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Washburn trying new 'classroom'
Retired school principal enjoys new role interpreting Civil War history for area visitors

LEE WOOLF
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Date published: 8/25/2004

By LEE WOOLF

RANDY WASHBURN retired last spring after a 34-year career in education-- most of it as an elementary school principal in Stafford County.

At age 59, he said it was simply time to try something else.

So, he found a summer job.

Now, while he no longer has to deal with administrative duties, discipline and parent conferences, he's still using his education skills--even though his "students" are mostly taller and older.

Washburn is working as a seasonal employee at the Fredericksburg and Spotsylvania National Military Park.

His duties include working at the information desk at the Chancellorsville Battlefield Visitors Center in Spotsylvania County and at the Stonewall Jackson Shrine in Caroline County. He also has led walking tours at both of those sites, and at the Wilderness Battlefield Exhibit Shelter in Spotsylvania.

Washburn said there are some similarities between his former students and the tourists he now greets at the historic sites.

"In some cases, the visitors have an eagerness to learnthe same inquisitiveness as students," he said. "And some of the same teaching techniques work--like making things visual, as well as verbal."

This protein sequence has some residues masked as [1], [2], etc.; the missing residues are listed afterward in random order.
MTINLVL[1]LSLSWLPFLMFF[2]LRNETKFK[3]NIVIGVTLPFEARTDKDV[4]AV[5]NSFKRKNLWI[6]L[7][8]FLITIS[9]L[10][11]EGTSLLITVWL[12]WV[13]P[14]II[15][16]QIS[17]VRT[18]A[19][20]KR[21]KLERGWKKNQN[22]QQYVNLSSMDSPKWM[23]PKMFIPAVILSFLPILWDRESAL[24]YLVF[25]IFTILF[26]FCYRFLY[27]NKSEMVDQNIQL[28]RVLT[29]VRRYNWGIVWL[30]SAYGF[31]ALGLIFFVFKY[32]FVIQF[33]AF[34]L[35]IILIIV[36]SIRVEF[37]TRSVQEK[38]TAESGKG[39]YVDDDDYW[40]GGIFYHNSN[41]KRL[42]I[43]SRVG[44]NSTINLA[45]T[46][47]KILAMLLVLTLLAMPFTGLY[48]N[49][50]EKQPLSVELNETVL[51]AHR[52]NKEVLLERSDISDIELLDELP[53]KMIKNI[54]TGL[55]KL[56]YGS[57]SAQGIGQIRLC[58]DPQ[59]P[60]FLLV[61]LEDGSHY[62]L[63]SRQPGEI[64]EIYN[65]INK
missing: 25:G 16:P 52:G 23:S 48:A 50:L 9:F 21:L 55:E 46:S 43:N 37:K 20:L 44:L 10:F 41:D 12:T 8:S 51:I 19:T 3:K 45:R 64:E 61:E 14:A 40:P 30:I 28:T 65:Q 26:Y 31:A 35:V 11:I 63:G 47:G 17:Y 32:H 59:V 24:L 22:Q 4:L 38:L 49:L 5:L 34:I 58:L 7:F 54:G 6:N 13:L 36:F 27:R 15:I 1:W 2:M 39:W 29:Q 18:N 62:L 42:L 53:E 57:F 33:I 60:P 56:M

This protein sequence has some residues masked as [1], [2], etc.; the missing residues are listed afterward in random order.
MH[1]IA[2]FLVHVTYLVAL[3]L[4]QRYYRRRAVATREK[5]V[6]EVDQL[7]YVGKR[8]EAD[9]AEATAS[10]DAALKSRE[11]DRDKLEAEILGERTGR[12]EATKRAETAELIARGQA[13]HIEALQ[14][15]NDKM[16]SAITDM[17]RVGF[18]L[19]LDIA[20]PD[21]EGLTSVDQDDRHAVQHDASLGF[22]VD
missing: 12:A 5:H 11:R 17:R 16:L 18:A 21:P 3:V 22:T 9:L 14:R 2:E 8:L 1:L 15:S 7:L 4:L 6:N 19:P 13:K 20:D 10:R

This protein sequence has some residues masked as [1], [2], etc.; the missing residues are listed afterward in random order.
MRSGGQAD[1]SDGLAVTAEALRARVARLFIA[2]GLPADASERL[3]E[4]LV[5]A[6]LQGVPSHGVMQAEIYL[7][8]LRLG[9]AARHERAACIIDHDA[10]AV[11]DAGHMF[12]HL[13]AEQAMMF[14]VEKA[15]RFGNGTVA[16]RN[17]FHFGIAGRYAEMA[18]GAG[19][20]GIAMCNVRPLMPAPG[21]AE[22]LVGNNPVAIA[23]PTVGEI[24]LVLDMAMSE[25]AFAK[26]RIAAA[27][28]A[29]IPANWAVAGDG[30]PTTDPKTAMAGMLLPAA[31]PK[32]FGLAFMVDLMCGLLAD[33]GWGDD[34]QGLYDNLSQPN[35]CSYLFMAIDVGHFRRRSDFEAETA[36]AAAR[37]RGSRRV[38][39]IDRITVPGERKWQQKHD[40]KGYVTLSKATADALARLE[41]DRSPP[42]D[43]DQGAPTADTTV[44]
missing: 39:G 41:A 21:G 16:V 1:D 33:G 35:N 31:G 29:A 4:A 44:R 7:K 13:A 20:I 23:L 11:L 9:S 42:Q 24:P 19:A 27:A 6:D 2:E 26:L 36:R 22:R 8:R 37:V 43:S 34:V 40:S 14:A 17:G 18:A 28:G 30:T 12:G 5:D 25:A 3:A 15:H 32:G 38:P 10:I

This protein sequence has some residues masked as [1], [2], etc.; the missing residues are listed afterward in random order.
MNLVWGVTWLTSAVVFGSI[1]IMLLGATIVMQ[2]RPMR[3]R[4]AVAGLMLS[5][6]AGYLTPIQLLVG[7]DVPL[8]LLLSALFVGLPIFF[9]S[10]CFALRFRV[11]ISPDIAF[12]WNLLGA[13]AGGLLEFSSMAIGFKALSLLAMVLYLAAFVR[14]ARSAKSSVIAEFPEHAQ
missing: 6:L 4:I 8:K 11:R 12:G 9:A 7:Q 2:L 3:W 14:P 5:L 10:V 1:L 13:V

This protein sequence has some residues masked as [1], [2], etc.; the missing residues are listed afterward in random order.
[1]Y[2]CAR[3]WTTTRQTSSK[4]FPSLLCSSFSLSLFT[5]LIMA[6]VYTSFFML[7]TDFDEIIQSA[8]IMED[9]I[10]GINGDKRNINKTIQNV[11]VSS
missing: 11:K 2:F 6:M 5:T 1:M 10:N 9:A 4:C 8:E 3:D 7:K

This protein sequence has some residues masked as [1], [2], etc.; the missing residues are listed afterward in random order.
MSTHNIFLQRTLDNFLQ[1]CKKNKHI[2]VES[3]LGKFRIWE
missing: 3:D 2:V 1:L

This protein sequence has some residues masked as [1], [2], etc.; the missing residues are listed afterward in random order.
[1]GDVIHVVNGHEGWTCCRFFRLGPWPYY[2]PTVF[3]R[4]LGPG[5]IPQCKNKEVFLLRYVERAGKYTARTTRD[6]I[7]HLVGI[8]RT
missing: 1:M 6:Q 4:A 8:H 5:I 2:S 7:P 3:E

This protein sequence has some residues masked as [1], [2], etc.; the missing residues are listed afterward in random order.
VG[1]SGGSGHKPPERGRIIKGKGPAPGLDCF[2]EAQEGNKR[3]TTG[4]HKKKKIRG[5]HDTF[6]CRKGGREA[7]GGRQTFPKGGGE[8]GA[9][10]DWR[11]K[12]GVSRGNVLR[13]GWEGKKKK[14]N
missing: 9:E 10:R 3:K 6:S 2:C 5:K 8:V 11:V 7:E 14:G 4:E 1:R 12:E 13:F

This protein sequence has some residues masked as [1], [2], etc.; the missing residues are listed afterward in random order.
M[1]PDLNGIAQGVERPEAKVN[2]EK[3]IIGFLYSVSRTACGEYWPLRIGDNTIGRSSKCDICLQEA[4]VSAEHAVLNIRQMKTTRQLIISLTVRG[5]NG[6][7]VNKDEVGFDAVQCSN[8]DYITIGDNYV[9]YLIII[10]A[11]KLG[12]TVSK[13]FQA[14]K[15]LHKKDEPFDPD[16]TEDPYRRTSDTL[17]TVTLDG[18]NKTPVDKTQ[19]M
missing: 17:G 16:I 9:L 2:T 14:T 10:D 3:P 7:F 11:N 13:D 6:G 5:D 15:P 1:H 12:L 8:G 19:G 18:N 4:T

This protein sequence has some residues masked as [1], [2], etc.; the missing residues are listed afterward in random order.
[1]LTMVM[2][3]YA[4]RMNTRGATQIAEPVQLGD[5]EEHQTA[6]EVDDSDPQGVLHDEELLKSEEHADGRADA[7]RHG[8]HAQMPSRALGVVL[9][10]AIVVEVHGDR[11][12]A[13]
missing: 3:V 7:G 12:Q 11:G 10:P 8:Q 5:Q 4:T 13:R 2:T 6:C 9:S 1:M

Washburn spent the last 24 years serving as principal at Ferry Farm, Grafton and Rocky Run elementary schools. Before that, he was a physical-education teacher in New York state and Maryland before coming to Stafford, where he also taught P.E. and spent four years as an assistant principal.

Washburn is a native of Pennsylvania and said he remembers as a child visiting such historic sites as Valley Forge and Gettysburg.

"I also liked to read biographies and American history when I was young," he said. "I thought about several different directions to go after I retired. But when the Park Service opportunity came up, that became No. 1."

Washburn received training from the Park Service staff and did a lot of reading and studying on his own. He began working weekends in May and June, and then his role expanded to five days a week during the summer.


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